Home Industry News Malicious Supply Chain Attack Hits Desktop App

Malicious Supply Chain Attack Hits Desktop App


Several cyber security companies have warned of an ongoing supply chain assault that targets the communications software provider and the company’s customers by utilizing a trojanized version of a commonly used voice and video calling desktop program.

The company software-based phone system is used by more than 600,000 businesses around the world, including leading automotives, food and beverage, and a hospital, with 12 million daily users.

A director of threat intelligence and research described the attack as “a classic supply chain attack, designed to exploit trust relationships between an organization and external parties; this includes partnerships with vendors or the use of a third-party software that most businesses are reliant on in some way.”

The delivery of trojanized Desktop App installers used in the attack allows info stealer malware to be installed inside corporate networks. This malware can access user profiles for Google Chrome, Microsoft Edge, Brave, and Firefox and collect information about the system, stealing data and stored credentials.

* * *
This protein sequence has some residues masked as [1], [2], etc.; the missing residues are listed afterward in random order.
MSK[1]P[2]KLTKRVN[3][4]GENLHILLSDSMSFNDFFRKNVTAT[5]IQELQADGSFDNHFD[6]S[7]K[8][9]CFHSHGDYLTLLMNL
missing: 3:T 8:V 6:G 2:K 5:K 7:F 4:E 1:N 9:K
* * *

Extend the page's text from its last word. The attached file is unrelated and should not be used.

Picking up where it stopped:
The release of second-stage payloads, beaconing to actor-controlled infrastructure, and, in a few instances, “hands-on-keyboard activity” are some other harmful activities that have been seen.

Both the Windows and macOS versions of the hacked program are being attacked, according to security experts. The Linux, iOS, and Android versions seem unaffected now.

On March 22, cybersecurity researchers claimed they first saw suspicious behavior. They promptly looked into the abnormalities, which led them to find that some organizations were attempting to install a trojanized version of the desktop program that had been signed with a valid digital certificate.

A representative of the affected desktop app noted that the company is aware of a “security issue” affecting its Windows and MacBook applications and that this appears to have been a “targeted attack from an Advanced Persistent Threat, perhaps even state-sponsored” hacker. According to cybersecurity experts, the infamous Lazarus Group subsection Labyrinth Chollima from North Korea carried out the supply-chain hack.

Customers of the impacted desktop app firm are being advised to delete and reinstall the software as a solution. The business has since expressed its sincere regret for what happened and has committed to making amends in every way possible.

It is not known how many businesses may have been compromised by the desktop app supply-chain assault.

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